My first recommendation would be to create a designated space in your home or yard (depending on the time of year, time of day, weather, etc.) that is consistent for where you will practice. This may require some creativity initially but you only need a space large enough to fit your yoga mat and about one foot of space surrounding the mat. I currently live in a 700-square-foot space (downsized from a 2,000-sqaure-foot home so there is a LOT crammed into a small space). To say that space is tight would be an understatement. If I can make it work, you can too!
This does not mean that this space can’t be multi-functional, it simply means that you should have a designated spot so that it doesn’t require thinking and de-cluttering each time you want to practice. The space doesn’t have to be large, but it should be quiet, clean and safe.
This assigned space also means you get to create a space that feels zen and that is open to your own interpretation. You can place essential oils or rosewater nearby for a morning pick-me-up or a candle or two in your space for an evening zen practice. You can add anything that would bring stimulation to the senses and create a safe-calming environment. Creating an inviting environment for yoga can make a huge difference, so by all means get as creative as you like! Roll out your yoga mat and get ready to flow!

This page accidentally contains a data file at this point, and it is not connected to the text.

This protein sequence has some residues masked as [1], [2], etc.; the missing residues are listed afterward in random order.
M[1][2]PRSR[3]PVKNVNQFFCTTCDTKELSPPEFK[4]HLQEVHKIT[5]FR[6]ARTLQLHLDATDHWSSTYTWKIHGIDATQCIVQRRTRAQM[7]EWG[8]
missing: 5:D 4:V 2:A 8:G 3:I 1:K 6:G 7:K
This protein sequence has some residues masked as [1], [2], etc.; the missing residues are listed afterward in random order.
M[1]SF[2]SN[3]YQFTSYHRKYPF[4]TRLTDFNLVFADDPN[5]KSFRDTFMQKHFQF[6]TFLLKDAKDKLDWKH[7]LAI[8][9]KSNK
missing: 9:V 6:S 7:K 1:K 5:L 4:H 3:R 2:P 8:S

Helpful tip: Pogamats are PERFECT for an at-home practice because the thicker the mat, the better, especially when the flooring is not made specifically for exercise like you might find in a studio.
Begin Your Practice with 5-10 Minutes of Breathing/Meditation
Because yoga has just as many (if not more) benefits to the mind as it does to the body, it is important to begin the practice with either a 5-10 minute meditation or a controlled breathing exercise to get you in the zone and create a calm, de-stressed frame of mind.
I would recommend keeping this simple to start. Get into a comfortable cross-legged seated position on your mat (Sukhasana), sit up tall and allow your muscles to relax as you let gravity sink you deeper into the floor on your exhalations. For the breathing exercise, try to first master your basic “ujjayi pranayama”. To do this, inhale and exhale through your nose and into your belly, creating a slight constriction through the back of your throat which adds a natural resistance to the breath. Try to focus your attention solely on your breath.
To take this a step further, begin to lengthen your inhalations and exhalations to be equal beginning at four counts each (i.e. breathe in for a count of four, breathe out for a count of four). You can increase the counts over time up to 8 counts per inhalation and exhalation.